2. In the “Album Packaging” category, the award was shared by Pearl Rachinsky and Corin Raymond on Mr. Raymond’s own Corin Raymond & The Sundowners’ Paper Nickels. Congratulations to all of the winners – keep up the good work. For more details on these and the other winners, head on over to the IMA site at: http://www.independentmusicawards.com/ima/2014/the-13th-annual-independent-music-awards-vox-pop-winners-announced/

2) On Thursday, August 14th, Elvis fans were given the opportunity to bid on a catalog of six dozen items from The King’s estate during the upcoming “Auction At Graceland” event. Included in the offers were some pretty unusual items – Elvis and Priscilla’s marriage certificate (est. $40-60K), various Graceland-related items (including a cast-iron skillet and a set of blueprints for the home), a piano, a not-yet-shot TV set, Presley’s D-75 Martin guitar, a 1977 Cadillac Seville and a package of collectibles – promo photos and materials, a song list with hand-written notes and a Christmas greeting from Col. Tom and Elvis with the Colonel dressed as Santa – from his December, 1968 TV special.

Cool story – as only Fate would have it, the marriage certificate was from the collection of the County Clerk who had originally sent it out to the couple via the USPS, only to have it come back to the Clerk’s office marked – you guessed it – “Return To Sender” (how cool is that?). Take a look at the auction’s results via the link (requires registration) –http://www.liveauctioneers.com/item/28849684_promotional-ephemera-related-to-the-elvis-tv-special

August 11 – It was 45 years ago today….well, at least this month! The folks at UltimateClassicRock.com were kind enough to remind us just how old we are (!!) – and how influential many examples the album cover imagery from 1969 was – via these two stories:

1) Writer Jeff Giles gives us the details behind “the making of” photographer Iain Macmillan‘s memorable photo of The Beatles crossing the street in front of EMI’s Abbey Road studios, with the resulting image used by art director John Kosh on the cover of their Abbey Road album. Since then, this crosswalk has become one of the most-visited spots on any music fan’s tour of London. Read more about it via the link – http://ultimateclassicrock.com/beatles-abbey-road-cover-shoot/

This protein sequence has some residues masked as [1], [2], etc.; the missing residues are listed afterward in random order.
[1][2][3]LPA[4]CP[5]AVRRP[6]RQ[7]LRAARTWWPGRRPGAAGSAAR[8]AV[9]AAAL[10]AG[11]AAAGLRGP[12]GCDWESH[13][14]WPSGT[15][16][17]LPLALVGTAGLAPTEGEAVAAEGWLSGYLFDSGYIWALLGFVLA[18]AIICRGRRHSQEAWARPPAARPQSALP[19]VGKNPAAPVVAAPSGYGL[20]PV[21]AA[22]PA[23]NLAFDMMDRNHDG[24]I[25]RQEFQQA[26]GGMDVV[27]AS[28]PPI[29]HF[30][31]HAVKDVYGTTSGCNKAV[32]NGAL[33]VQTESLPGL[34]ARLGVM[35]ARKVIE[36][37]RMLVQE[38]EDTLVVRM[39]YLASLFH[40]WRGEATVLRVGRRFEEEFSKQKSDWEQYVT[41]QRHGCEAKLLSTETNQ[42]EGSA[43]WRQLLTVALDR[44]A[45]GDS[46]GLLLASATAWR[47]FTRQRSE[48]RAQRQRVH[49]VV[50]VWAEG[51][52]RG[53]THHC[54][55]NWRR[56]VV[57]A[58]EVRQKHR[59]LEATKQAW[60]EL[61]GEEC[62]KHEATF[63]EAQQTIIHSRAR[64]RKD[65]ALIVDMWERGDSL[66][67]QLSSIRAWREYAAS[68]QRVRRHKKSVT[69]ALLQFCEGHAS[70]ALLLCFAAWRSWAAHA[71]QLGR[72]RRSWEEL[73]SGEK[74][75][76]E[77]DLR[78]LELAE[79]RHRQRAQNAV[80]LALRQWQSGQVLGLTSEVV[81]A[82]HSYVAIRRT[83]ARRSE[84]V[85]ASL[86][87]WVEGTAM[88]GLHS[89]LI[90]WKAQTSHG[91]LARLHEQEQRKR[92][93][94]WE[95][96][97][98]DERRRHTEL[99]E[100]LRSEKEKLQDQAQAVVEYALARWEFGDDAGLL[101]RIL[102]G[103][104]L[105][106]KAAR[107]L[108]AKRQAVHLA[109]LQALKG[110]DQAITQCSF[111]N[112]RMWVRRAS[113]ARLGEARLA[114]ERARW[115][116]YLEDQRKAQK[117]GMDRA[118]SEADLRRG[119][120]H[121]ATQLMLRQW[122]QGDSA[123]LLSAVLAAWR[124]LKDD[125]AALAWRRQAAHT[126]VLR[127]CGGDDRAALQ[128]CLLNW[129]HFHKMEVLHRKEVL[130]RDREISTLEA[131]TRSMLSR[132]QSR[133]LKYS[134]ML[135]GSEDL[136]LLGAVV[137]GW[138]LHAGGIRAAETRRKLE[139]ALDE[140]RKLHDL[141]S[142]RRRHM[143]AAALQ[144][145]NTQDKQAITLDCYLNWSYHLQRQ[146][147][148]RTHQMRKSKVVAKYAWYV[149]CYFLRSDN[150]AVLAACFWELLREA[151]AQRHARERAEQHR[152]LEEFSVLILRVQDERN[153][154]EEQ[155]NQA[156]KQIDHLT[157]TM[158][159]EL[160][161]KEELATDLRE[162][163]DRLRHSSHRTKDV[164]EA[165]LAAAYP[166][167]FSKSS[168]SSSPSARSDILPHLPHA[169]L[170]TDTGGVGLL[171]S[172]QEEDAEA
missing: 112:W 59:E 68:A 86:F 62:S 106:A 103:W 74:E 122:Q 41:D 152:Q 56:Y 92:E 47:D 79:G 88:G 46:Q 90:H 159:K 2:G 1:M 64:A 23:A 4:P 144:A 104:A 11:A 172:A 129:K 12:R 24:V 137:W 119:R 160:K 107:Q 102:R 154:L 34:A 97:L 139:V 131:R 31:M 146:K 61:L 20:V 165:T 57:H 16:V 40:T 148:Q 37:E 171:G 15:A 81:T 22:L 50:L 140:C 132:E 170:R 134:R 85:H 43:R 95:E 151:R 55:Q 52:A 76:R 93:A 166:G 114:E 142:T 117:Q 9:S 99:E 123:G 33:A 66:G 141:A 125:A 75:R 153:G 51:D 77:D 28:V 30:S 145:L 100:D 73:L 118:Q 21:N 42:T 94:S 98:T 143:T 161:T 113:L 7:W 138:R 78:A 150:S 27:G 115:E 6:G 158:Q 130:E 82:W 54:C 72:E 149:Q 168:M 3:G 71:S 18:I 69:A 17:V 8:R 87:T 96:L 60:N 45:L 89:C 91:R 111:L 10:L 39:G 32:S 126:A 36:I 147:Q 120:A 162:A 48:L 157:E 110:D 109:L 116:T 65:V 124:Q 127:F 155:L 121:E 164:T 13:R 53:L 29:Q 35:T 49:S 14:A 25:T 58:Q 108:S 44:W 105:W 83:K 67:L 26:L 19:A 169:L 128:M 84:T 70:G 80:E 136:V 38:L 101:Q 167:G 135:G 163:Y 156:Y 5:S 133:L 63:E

2) Writer Corbin Reiff has published the details behind the making of one of the era’s most-controversial cover images, that being Bob Seidemann’s picture of a very young Mariora Goschen in the buff, holding a chrome sculpture of an airplane and freaking out nearly every music retailer looking to sell this supergroup’s debut recording (“but she got a pony for it!”)…Of course, the combination of Steve Winwood, Eric Clapton and Ginger Baker’s talents on this LP should not be over-looked, either, but the memorable cover artwork is certainly one that tested the limits of what arbiters of taste would accept at the end of the “psychedelic era”. I was fortunate enough to see the mechanicals for this picture on display during the “Who Shot Rock & Roll” exhibition a few years back, but if you’re unfamiliar with the cover’s story, follow the link to this informative article – http://ultimateclassicrock.com/blind-faith-debut/